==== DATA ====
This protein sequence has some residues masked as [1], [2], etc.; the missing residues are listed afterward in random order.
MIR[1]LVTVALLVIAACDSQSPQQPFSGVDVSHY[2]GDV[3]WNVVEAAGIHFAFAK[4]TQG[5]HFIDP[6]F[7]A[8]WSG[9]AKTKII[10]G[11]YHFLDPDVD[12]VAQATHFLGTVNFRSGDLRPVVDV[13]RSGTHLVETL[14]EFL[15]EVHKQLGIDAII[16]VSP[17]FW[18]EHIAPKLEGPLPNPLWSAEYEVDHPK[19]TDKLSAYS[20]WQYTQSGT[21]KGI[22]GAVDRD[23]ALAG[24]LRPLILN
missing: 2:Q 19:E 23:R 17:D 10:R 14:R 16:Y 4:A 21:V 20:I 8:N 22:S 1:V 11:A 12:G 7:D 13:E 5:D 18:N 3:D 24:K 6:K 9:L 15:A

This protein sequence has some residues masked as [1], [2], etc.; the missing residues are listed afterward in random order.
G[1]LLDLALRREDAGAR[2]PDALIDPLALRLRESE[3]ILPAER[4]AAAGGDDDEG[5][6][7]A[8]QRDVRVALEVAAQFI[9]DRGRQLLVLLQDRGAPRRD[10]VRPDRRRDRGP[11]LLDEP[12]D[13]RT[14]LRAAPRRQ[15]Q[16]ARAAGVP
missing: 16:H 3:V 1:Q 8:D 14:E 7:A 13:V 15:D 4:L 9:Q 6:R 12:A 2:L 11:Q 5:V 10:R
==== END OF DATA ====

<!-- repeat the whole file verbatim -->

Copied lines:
This protein sequence has some residues masked as [1], [2], etc.; the missing residues are listed afterward in random order.
MIR[1]LVTVALLVIAACDSQSPQQPFSGVDVSHY[2]GDV[3]WNVVEAAGIHFAFAK[4]TQG[5]HFIDP[6]F[7]A[8]WSG[9]AKTKII[10]G[11]YHFLDPDVD[12]VAQATHFLGTVNFRSGDLRPVVDV[13]RSGTHLVETL[14]EFL[15]EVHKQLGIDAII[16]VSP[17]FW[18]EHIAPKLEGPLPNPLWSAEYEVDHPK[19]TDKLSAYS[20]WQYTQSGT[21]KGI[22]GAVDRD[23]ALAG[24]LRPLILN
missing: 2:Q 19:E 23:R 17:D 10:R 14:R 16:Y 4:A 21:V 20:I 8:N 22:S 1:V 11:A 12:G 7:D 13:E 5:D 18:N 3:D 24:K 6:K 9:L 15:A

This protein sequence has some residues masked as [1], [2], etc.; the missing residues are listed afterward in random order.
G[1]LLDLALRREDAGAR[2]PDALIDPLALRLRESE[3]ILPAER[4]AAAGGDDDEG[5][6][7]A[8]QRDVRVALEVAAQFI[9]DRGRQLLVLLQDRGAPRRD[10]VRPDRRRDRGP[11]LLDEP[12]D[13]RT[14]LRAAPRRQ[15]Q[16]ARAAGVP
missing: 16:H 3:V 1:Q 8:D 14:E 7:A 13:V 15:D 4:L 9:Q 6:R 12:A 2:L 11:Q 5:V 10:R